The quest for happiness is one of the oldest and most quixotic tasks human beings have set themselves. It spurs us on to amass great fortunes, paint timeless pictures, and summit Mt. Everest. But happiness often remains, even for the abundantly successful, elusive. Tal Ben-Shahar, a leading positive psychologist, a best-selling author, and a former Israeli squash champion, has been trying to figure out why this is. His theories — which center around the idea that happiness is in many ways a choice, not a condition entered passively — were the subject of what was for many years the most popular class at Harvard University. Here, he explains how and why we can all become, if not perfectly blissful, significantly happier.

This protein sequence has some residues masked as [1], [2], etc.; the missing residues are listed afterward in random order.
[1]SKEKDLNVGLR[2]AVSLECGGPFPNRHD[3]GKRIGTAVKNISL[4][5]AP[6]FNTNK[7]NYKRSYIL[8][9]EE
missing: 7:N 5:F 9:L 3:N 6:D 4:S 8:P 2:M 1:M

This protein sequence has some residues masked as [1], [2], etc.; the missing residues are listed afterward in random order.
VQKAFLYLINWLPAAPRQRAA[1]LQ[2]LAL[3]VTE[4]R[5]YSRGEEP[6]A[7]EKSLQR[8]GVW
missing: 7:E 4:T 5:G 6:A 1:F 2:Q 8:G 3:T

Octavian Report: How did you first become interested in positive psychology? What was it that drew you to the discipline?
Dr. Tal Ben-Shahar is the best-selling author of Happier, Perfect, and many other books, the teacher of two of the largest classes in Harvard University’s history, and Israel’s former national champion in squash.